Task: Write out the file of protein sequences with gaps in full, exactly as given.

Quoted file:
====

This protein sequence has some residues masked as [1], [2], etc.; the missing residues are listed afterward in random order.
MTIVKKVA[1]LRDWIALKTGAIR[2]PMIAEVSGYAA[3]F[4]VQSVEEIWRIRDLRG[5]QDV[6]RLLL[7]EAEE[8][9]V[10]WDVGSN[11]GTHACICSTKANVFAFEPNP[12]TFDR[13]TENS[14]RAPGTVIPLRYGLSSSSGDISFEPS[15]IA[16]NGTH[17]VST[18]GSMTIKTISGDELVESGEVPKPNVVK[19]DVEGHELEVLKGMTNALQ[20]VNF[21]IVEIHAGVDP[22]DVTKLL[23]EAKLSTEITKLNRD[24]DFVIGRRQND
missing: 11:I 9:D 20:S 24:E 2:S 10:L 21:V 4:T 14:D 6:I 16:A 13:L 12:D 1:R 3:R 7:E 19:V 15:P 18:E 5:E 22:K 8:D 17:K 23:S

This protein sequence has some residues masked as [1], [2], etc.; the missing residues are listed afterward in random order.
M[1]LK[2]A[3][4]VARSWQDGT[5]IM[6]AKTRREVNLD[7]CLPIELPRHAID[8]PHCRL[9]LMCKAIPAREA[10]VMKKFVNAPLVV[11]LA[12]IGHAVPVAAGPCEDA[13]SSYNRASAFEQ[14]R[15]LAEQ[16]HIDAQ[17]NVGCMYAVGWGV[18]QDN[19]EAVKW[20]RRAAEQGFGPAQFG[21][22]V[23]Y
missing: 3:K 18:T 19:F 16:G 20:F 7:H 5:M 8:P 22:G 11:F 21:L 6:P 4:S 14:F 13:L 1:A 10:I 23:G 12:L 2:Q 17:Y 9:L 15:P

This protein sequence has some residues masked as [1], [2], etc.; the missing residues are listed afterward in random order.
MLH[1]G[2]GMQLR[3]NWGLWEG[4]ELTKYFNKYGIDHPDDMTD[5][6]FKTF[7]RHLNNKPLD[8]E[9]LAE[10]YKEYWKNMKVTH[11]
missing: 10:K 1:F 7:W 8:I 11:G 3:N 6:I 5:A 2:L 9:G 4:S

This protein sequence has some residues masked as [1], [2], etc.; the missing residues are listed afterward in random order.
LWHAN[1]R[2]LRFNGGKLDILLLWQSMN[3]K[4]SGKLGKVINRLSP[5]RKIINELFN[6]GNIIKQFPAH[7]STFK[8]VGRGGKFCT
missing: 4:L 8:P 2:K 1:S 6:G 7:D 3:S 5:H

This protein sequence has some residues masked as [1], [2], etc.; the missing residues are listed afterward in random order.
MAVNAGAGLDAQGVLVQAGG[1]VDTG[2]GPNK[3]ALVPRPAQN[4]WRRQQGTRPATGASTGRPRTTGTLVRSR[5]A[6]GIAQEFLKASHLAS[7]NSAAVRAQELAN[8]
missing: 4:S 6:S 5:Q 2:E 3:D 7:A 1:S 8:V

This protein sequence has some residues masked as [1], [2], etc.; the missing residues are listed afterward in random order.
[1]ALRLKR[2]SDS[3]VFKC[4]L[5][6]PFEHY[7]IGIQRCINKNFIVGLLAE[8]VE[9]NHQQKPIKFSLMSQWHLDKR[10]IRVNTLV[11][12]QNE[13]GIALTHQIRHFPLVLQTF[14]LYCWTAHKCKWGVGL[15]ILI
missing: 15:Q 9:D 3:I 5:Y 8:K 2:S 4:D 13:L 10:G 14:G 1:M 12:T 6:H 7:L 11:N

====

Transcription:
This protein sequence has some residues masked as [1], [2], etc.; the missing residues are listed afterward in random order.
MTIVKKVA[1]LRDWIALKTGAIR[2]PMIAEVSGYAA[3]F[4]VQSVEEIWRIRDLRG[5]QDV[6]RLLL[7]EAEE[8][9]V[10]WDVGSN[11]GTHACICSTKANVFAFEPNP[12]TFDR[13]TENS[14]RAPGTVIPLRYGLSSSSGDISFEPS[15]IA[16]NGTH[17]VST[18]GSMTIKTISGDELVESGEVPKPNVVK[19]DVEGHELEVLKGMTNALQ[20]VNF[21]IVEIHAGVDP[22]DVTKLL[23]EAKLSTEITKLNRD[24]DFVIGRRQND
missing: 11:I 9:D 20:S 24:E 2:S 10:L 21:V 4:T 14:D 6:I 16:A 13:L 12:D 1:R 3:R 7:E 19:V 15:P 18:E 5:E 22:K 8:D 17:K 23:S

This protein sequence has some residues masked as [1], [2], etc.; the missing residues are listed afterward in random order.
M[1]LK[2]A[3][4]VARSWQDGT[5]IM[6]AKTRREVNLD[7]CLPIELPRHAID[8]PHCRL[9]LMCKAIPAREA[10]VMKKFVNAPLVV[11]LA[12]IGHAVPVAAGPCEDA[13]SSYNRASAFEQ[14]R[15]LAEQ[16]HIDAQ[17]NVGCMYAVGWGV[18]QDN[19]EAVKW[20]RRAAEQGFGPAQFG[21][22]V[23]Y
missing: 3:K 18:T 19:F 16:G 20:F 7:H 5:M 8:P 22:G 11:F 21:L 6:P 4:S 14:F 13:L 1:A 10:I 23:G 12:L 2:Q 17:Y 9:L 15:P

This protein sequence has some residues masked as [1], [2], etc.; the missing residues are listed afterward in random order.
MLH[1]G[2]GMQLR[3]NWGLWEG[4]ELTKYFNKYGIDHPDDMTD[5][6]FKTF[7]RHLNNKPLD[8]E[9]LAE[10]YKEYWKNMKVTH[11]
missing: 10:K 1:F 7:W 8:I 11:G 3:N 6:I 5:A 2:L 9:G 4:S

This protein sequence has some residues masked as [1], [2], etc.; the missing residues are listed afterward in random order.
LWHAN[1]R[2]LRFNGGKLDILLLWQSMN[3]K[4]SGKLGKVINRLSP[5]RKIINELFN[6]GNIIKQFPAH[7]STFK[8]VGRGGKFCT
missing: 4:L 8:P 2:K 1:S 6:G 7:D 3:S 5:H

This protein sequence has some residues masked as [1], [2], etc.; the missing residues are listed afterward in random order.
MAVNAGAGLDAQGVLVQAGG[1]VDTG[2]GPNK[3]ALVPRPAQN[4]WRRQQGTRPATGASTGRPRTTGTLVRSR[5]A[6]GIAQEFLKASHLAS[7]NSAAVRAQELAN[8]
missing: 4:S 6:S 5:Q 2:E 3:D 7:A 1:S 8:V

This protein sequence has some residues masked as [1], [2], etc.; the missing residues are listed afterward in random order.
[1]ALRLKR[2]SDS[3]VFKC[4]L[5][6]PFEHY[7]IGIQRCINKNFIVGLLAE[8]VE[9]NHQQKPIKFSLMSQWHLDKR[10]IRVNTLV[11][12]QNE[13]GIALTHQIRHFPLVLQTF[14]LYCWTAHKCKWGVGL[15]ILI
missing: 15:Q 9:D 3:I 5:Y 8:K 2:S 4:D 13:L 10:G 14:G 1:M 12:T 6:H 7:L 11:N